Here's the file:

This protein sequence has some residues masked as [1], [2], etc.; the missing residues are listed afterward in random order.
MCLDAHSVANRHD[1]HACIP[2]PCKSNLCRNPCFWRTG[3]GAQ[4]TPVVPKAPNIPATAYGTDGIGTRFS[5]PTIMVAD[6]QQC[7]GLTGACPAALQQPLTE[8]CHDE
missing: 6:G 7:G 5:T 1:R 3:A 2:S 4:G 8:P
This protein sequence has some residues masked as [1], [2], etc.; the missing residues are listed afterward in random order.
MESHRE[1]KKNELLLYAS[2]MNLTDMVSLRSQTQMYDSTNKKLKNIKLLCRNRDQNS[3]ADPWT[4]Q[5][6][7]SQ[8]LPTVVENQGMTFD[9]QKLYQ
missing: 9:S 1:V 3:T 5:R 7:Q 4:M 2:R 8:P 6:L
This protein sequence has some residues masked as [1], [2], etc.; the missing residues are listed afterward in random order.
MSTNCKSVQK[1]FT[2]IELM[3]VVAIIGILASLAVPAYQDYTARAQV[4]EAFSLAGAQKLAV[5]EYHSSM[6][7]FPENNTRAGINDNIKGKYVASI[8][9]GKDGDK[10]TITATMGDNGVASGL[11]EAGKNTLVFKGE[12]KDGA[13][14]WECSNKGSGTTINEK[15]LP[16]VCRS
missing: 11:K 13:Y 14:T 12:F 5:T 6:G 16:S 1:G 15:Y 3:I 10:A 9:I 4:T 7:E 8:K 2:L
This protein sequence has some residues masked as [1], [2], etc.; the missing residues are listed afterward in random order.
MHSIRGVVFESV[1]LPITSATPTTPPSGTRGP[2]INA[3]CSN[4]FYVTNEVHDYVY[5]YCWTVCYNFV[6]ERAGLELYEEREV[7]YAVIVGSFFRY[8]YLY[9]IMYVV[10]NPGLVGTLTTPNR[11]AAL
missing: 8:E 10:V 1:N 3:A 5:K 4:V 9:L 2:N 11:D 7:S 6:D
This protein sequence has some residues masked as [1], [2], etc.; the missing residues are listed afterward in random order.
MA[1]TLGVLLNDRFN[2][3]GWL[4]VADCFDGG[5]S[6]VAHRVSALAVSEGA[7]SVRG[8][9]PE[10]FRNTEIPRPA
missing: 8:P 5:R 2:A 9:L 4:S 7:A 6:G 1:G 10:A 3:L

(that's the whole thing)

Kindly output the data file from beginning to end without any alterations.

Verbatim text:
This protein sequence has some residues masked as [1], [2], etc.; the missing residues are listed afterward in random order.
MCLDAHSVANRHD[1]HACIP[2]PCKSNLCRNPCFWRTG[3]GAQ[4]TPVVPKAPNIPATAYGTDGIGTRFS[5]PTIMVAD[6]QQC[7]GLTGACPAALQQPLTE[8]CHDE
missing: 6:G 7:G 5:T 1:R 3:A 2:S 4:G 8:P
This protein sequence has some residues masked as [1], [2], etc.; the missing residues are listed afterward in random order.
MESHRE[1]KKNELLLYAS[2]MNLTDMVSLRSQTQMYDSTNKKLKNIKLLCRNRDQNS[3]ADPWT[4]Q[5][6][7]SQ[8]LPTVVENQGMTFD[9]QKLYQ
missing: 9:S 1:V 3:T 5:R 7:Q 4:M 2:R 8:P 6:L
This protein sequence has some residues masked as [1], [2], etc.; the missing residues are listed afterward in random order.
MSTNCKSVQK[1]FT[2]IELM[3]VVAIIGILASLAVPAYQDYTARAQV[4]EAFSLAGAQKLAV[5]EYHSSM[6][7]FPENNTRAGINDNIKGKYVASI[8][9]GKDGDK[10]TITATMGDNGVASGL[11]EAGKNTLVFKGE[12]KDGA[13][14]WECSNKGSGTTINEK[15]LP[16]VCRS
missing: 11:K 13:Y 14:T 12:F 5:T 6:G 16:S 1:G 15:Y 3:I 10:A 9:I 4:T 7:E 8:K 2:L
This protein sequence has some residues masked as [1], [2], etc.; the missing residues are listed afterward in random order.
MHSIRGVVFESV[1]LPITSATPTTPPSGTRGP[2]INA[3]CSN[4]FYVTNEVHDYVY[5]YCWTVCYNFV[6]ERAGLELYEEREV[7]YAVIVGSFFRY[8]YLY[9]IMYVV[10]NPGLVGTLTTPNR[11]AAL
missing: 8:E 10:V 1:N 3:A 5:K 4:V 9:L 2:N 11:D 7:S 6:D
This protein sequence has some residues masked as [1], [2], etc.; the missing residues are listed afterward in random order.
MA[1]TLGVLLNDRFN[2][3]GWL[4]VADCFDGG[5]S[6]VAHRVSALAVSEGA[7]SVRG[8][9]PE[10]FRNTEIPRPA
missing: 8:P 5:R 2:A 9:L 4:S 7:A 6:G 1:G 10:A 3:L